On the Interests of Non-human Animals in Traditional Yorùbá Culture: A Critique of Ọ̀rúnmìlà
Traditional Yorùbá culture admits the hegemonic locus that humans rank above all else on the planet. The outlook received decisive ratification several millennia ago in one of the Odùs of their Ifá Corpus. Specifically, in Odù Ògúndá Otura, one of the numerous chapters of the Ifá Corpus, Ọ̀rúnmìlà, the founder and primordial deity of Ifá discloses his authorization, the use of non-human animals for sacrifice and other human ends interminably. In this study, we engage the Ifá chapter that upholds this outlook. We riposte that the age long supercilious perspective among the Yorùbá that humans rank higher and over non-human animals, as documented in the said Odù is no longer tenable on biological and moral-legal grounds. If the biological and moral-legal thrusts are not invalid, what framework is plausible when the interest(s) of non-human animals clash with the interest(s) of Ifá tradition and Yorùbá culture? On what basis will it be appropriate to jettison the interest(s) of the one for the interest(s) of the other? In the light of these posers, we employ Kai Horsthemke’s ethical individualism as the suitable groundwork that considers the interest of animals recommended for sacrifice in Ifá obeisance.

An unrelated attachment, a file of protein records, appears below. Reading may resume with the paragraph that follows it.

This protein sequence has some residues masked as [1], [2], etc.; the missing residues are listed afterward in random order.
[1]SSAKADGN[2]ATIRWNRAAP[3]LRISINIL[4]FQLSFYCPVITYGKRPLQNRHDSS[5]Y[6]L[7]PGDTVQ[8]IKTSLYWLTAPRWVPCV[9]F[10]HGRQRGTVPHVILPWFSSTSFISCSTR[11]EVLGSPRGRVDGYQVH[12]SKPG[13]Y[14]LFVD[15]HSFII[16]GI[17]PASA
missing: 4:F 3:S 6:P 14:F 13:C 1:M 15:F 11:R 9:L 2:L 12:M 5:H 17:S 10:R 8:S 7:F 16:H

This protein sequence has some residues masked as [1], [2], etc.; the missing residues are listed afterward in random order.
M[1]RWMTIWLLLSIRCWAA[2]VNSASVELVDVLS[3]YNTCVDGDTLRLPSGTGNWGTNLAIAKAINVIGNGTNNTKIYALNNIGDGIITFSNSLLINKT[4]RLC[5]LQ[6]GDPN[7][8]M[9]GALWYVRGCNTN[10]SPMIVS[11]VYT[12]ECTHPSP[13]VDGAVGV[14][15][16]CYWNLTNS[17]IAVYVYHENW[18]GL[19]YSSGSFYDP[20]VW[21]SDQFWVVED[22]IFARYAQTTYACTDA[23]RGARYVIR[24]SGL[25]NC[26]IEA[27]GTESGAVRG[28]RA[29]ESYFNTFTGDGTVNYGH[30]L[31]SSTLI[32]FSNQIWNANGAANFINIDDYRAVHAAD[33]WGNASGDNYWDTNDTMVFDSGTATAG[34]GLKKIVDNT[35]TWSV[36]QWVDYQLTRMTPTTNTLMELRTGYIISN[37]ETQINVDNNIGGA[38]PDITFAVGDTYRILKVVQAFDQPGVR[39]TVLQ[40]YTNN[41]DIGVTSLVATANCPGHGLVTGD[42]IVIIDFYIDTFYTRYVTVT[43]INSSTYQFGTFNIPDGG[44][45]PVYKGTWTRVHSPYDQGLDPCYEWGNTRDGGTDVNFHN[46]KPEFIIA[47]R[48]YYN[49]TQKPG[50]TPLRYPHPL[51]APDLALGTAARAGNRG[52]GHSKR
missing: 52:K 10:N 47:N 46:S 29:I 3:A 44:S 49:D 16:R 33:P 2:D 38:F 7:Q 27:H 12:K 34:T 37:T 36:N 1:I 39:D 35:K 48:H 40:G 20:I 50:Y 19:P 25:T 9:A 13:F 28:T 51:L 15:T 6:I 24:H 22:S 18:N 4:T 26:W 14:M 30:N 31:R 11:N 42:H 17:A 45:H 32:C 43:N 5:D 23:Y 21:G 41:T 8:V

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(c) Bangladesh Journal of Bioethics.
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